Emma Blog

Guest Writer, Emma Ulman: Family Style Dining

The ways The Learning Tree incorporates curriculum into every aspect of the day never fail to impress me! The core value of promoting lifelong learners is not only evident in the academic curriculum, but in the life skills that the children develop at The Learning Tree. 

Family style dining is a practice that encourages independence at mealtimes! When the children graduate from Pre K, they are equipped with the skills to pour themselves drinks, serve themselves from shared bowls at their table, properly dispose of unfinished food, and put tableware in a designated place to be washed. All while learning exemplary table manners!

Infant rooms begin the process of family style dining with children as soon as they sit at the tables for solid meals. It is easy to underestimate an infant’s ability to make decisions for themselves, but making an effort to give the tiniest children in our care choices to make for themselves is immeasurably valuable to them in the long run. It starts with holding out multiple colors of bowls and letting each child select one. The children are served and can perform hand signs that mean “more please” or “all done” as the meal progresses. Things like bowl selection and hand signs in infancy lead to independence and excellent communication skills in adults.

The toddler rooms take another step towards family style dining by implementing the “hand-over-hand method.” The children pick their bowls, cups, and silverware. When the pitchers of milk, bowls of their main course, and fruit and vegetable servings are set on the table, toddlers are given the opportunity to serve themselves. Oftentimes, teachers place their hand on a child’s hand and help them with serving spoons and pitchers; this gives the child the experience of serving themselves and an example of how to do so properly. The transition from hand-over-hand to independent serving leaves room for a child to draw conclusions and grow through trial and error. If a child spills milk or drops food, the child recognizes what caused that accident so that they can approach serving differently next time– motor skill development driven by a desire to problem solve!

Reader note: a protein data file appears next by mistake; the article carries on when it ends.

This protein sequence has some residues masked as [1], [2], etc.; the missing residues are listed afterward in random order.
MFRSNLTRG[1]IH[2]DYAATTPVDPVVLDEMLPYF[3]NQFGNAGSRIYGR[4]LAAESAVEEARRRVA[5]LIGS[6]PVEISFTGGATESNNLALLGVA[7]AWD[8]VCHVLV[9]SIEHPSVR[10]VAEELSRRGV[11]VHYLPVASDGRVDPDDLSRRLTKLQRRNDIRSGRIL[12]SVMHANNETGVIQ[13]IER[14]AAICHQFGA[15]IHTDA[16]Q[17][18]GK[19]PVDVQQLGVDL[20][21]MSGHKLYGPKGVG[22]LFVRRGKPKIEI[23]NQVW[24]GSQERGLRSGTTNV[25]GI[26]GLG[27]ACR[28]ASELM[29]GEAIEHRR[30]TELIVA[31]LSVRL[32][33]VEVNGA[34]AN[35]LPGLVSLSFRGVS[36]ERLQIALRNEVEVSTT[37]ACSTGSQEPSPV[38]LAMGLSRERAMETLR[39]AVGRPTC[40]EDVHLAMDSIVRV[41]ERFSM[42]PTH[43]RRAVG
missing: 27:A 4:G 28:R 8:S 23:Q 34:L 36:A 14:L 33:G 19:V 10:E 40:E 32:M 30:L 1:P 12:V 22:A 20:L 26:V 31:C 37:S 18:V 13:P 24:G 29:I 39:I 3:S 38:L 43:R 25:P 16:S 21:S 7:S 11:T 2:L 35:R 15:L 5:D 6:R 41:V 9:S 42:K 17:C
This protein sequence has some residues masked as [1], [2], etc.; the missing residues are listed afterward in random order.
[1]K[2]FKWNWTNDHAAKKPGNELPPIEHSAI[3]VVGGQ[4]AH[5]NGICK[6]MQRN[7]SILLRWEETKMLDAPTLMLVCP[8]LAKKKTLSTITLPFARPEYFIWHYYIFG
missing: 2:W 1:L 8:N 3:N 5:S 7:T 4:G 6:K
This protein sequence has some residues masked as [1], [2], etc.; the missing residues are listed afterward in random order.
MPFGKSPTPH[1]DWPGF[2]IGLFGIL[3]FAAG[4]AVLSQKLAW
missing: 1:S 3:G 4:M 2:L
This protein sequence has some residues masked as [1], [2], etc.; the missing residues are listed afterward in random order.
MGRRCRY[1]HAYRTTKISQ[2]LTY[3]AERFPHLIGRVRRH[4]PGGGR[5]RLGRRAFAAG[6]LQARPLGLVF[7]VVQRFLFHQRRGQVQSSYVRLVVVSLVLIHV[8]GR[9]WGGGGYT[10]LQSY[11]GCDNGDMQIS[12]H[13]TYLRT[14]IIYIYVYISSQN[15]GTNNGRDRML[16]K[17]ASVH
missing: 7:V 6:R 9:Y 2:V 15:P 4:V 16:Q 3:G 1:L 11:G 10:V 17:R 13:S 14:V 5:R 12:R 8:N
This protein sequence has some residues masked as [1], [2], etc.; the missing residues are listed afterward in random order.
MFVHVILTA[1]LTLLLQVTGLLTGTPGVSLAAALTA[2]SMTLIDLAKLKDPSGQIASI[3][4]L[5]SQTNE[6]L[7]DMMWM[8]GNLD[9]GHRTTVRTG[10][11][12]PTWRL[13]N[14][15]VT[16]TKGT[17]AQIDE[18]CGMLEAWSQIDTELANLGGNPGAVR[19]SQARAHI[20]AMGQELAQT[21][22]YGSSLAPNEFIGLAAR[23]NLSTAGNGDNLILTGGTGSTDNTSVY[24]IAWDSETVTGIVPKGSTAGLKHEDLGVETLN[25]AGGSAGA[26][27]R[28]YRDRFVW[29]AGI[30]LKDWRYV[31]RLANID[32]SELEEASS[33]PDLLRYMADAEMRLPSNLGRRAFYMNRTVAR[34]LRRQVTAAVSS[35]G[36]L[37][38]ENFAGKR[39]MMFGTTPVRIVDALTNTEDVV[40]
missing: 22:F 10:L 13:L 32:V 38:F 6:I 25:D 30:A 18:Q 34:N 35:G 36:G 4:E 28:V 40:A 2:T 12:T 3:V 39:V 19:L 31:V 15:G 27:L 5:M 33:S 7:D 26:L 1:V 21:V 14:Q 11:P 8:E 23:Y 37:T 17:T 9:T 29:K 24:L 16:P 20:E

TPS, Preschool, and Pre K steadily advance in their family style practices throughout their programs as well. “May I be excused?” can be heard when walking by any Preschool or Pre K classroom at mealtime, while TPS students master their pleases and thank yous. The older children even delve into food preparation curriculum that teaches a respect for the effort that goes into their meals!

Family style dining is a staple of The Learning Tree’s way of life for a multitude of reasons! The availability of multiple options that children are able to choose between and sample provides an opportunity to form opinions while building their meals themselves, building their capacities for decisiveness and independent thinking! The motor skill development that takes place when a child is becoming cognizant of the causes and effects of their movements is crucial, particularly when it helps them understand actions like pouring milk or scooping food, which are skills they will use all their lives. 

My personal favorite aspect of family style dining is the unity it brings in a classroom. Children learn to be patient and respectful towards their tablemates, take turns, and communicate effectively with their peers about their needs. Teachers are encouraged to sit and dine with their classes to engage in mealtime conversations that form incredible bonds in their classrooms. The unity brought about by this time spent together contributes heavily to the feelings of comfort and security that children, staff, and parents feel at The Learning Tree!

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